European Pressure Ulcer Advisory Panel, National Pressure Injury AdvisoryPanel, Pan Pacific Pressure Injury Advisory Panel. Prevention and treatment of pressure ulcers/injuries: clinical practice guideline. 2019. https// (accessed 8 November 2022)

Gillespie P, Carter L, McIntosh C, Gethin G. Estimating the health-care costs of wound care in Ireland. J Wound Care. 2019; 28:(6)324-330

Guest JF, Fuller GW, Vowden P, Vowden KR. Cohort study evaluating pressure ulcer management in clinical practice in the UK following initial presentation in the community: costs and outcomes. BMJ Open. 2018; 8:(7)

Nguyen KH, Chaboyer W, Whitty JA. Pressure injury in Australian public hospitals: a cost-of-illness study. Aust Health Rev. 2015; 39:(3)329-336

Wood J, Brown B, Bartley A Reducing pressure ulcers across multiple care settings using a collaborative approach. BMJ Open Qual. 2019; 8:(3)

Eldridge N, Wang Y, Metersky M Trends in adverse event rates in hospitalized patients, 2010–2019. JAMA. 2022; 328:(2)173-183

Canadian Patient Safety Institute. Never events for hospital care in canada: safer care for patients. https// (accessed 8 November 2022)

Australian Commission on Safety and Quality and Healthcare. Hospital-acquired complication - pressure injury. 2018. https// (accessed 8 November 2022)

Prevention and treatment of pressure ulcers: clinical practice guideline. In: Cuddigan J (ed.). : NPUAP; 2009

Prevention and treatment of pressure ulcers: clinical practice guideline. In: Haesler E (ed.). : Cambridge Media; 2014

Chaboyer WP, Thalib L, Harbeck EL Incidence and prevalence of pressure injuries in adult intensive care patients: a systematic review and meta-analysis. Crit Care Med. 2018; 46:(11)e1074-e1081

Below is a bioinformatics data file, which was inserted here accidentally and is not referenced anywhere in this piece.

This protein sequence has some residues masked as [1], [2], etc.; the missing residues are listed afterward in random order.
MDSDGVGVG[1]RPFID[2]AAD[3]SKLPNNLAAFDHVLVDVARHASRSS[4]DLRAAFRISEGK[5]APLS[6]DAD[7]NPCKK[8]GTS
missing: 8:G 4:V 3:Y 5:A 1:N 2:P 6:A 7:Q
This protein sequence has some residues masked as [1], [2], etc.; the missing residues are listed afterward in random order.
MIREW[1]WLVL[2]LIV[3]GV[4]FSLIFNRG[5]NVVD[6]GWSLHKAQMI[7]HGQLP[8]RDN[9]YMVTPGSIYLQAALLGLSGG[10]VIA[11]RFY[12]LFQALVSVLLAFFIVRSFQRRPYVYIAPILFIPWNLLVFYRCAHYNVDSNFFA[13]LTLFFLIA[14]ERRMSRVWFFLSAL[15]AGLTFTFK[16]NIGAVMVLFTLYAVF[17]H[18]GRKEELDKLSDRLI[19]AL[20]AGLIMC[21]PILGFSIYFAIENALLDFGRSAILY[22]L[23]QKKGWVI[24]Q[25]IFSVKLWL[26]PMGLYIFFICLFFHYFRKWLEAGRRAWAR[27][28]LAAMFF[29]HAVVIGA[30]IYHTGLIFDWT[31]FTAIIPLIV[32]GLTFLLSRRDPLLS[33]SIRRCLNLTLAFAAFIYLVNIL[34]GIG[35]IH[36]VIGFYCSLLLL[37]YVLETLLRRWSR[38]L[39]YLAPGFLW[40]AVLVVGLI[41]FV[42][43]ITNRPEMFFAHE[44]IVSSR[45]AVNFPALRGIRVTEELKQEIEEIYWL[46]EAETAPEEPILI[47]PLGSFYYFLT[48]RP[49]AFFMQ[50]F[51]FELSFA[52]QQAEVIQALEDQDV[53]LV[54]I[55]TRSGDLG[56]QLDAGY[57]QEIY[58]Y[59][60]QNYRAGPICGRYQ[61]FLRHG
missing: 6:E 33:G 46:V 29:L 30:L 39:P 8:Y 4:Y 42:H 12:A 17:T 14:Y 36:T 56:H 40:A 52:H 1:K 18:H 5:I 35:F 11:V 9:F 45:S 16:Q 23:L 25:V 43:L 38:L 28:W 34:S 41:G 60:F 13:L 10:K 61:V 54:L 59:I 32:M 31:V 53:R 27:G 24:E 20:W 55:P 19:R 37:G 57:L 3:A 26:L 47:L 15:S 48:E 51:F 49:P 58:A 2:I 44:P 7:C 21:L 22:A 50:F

Li Z, Lin F, Thalib L, Chaboyer W. Global prevalence and incidence of pressure injuries in hospitalised adult patients: a systematic review and meta-analysis. Int J Nurs Stud. 2020; 105

Triantafyllou C, Chorianopoulou E, Kourkouni E Prevalence, incidence, length of stay and cost of healthcare-acquired pressure ulcers in pediatric populations: a systematic review and meta-analysis. Int J Nurs Stud. 2021; 115

Shiferaw WS, Akalu TY, Mulugeta H, Aynalem YA. The global burden of pressure ulcers among patients with spinal cord injury: a systematic review and meta-analysis. BMC Musculoskelet Disord. 2020; 21:(1)

Anthony D, Alosoumi D, Safari R. Prevalence of pressure ulcers in long-term care: a global review. J Wound Care. 2019; 28:(11)702-709

Grimshaw JM, Schünemann HJ, Burgers J Disseminating and implementing guidelines: article 13 in Integrating and coordinating efforts in COPD guideline development. An official ATS/ERS workshop report. Proc Am Thorac Soc. 2012; 9:(5)298-303

Kottner J, Haesler E. The dissemination of the prevention and treatment of pressure ulcers clinical practice guideline 2014 in the academic literature. Wound Repair Regen. 2020; 28:(4)580-583

Agency for Healthcare Research and Quality (AHRQ). Communication and dissemination strategies to facilitate the use of health-related evidence. 2013. https// (accessed 8 November 2022)

Kottner J, El Genedy-Kalyoncu M. The uptake of the international pressure ulcer/injury prevention and treatment guidelines in the scientific literature: a systematic analysis of two major citation databases. J Tissue Viability. 2022;

Schipper K, Bakker M, De Wit M Strategies for disseminating recommendations or guidelines to patients: a systematic review. Implement Sci. 2015; 11:(1)

United Nations. List of least developed countries (as of 24 November 2021). 2021. https// (accessed 8 November 2022)

Lau N, O'Daffer A, Yi-Frazier JP, Rosenberg AR. Popular evidence-based commercial mental health apps: Analysis of engagement, functionality, aesthetics, and information quality. JMIR Mhealth Uhealth. 2021; 9:(7)

Gordon WJ, Landman A, Zhang H, Bates DW. Beyond validation: getting health apps into clinical practice. NPJ Digit Med. 2020; 3:(1)

Koepp J, Baron MV, Hernandes Martins PR The quality of mobile apps used for the Identification of pressure ulcers in adults: systematic survey and review of apps in app stores. JMIR Mhealth Uhealth. 2020; 8:(6)

Kottner J, Cuddigan J, Carville K Prevention and treatment of pressure ulcers/injuries: the protocol for the second update of the international clinical practice guideline 2019. J Tissue Viability. 2019; 28:(2)51-58

Nouri R, R Niakan Kalhori S, Ghazisaeedi M Criteria for assessing the quality of mHealth apps: a systematic review. J Am Med Inform Assoc. 2018; 25:(8)1089-1098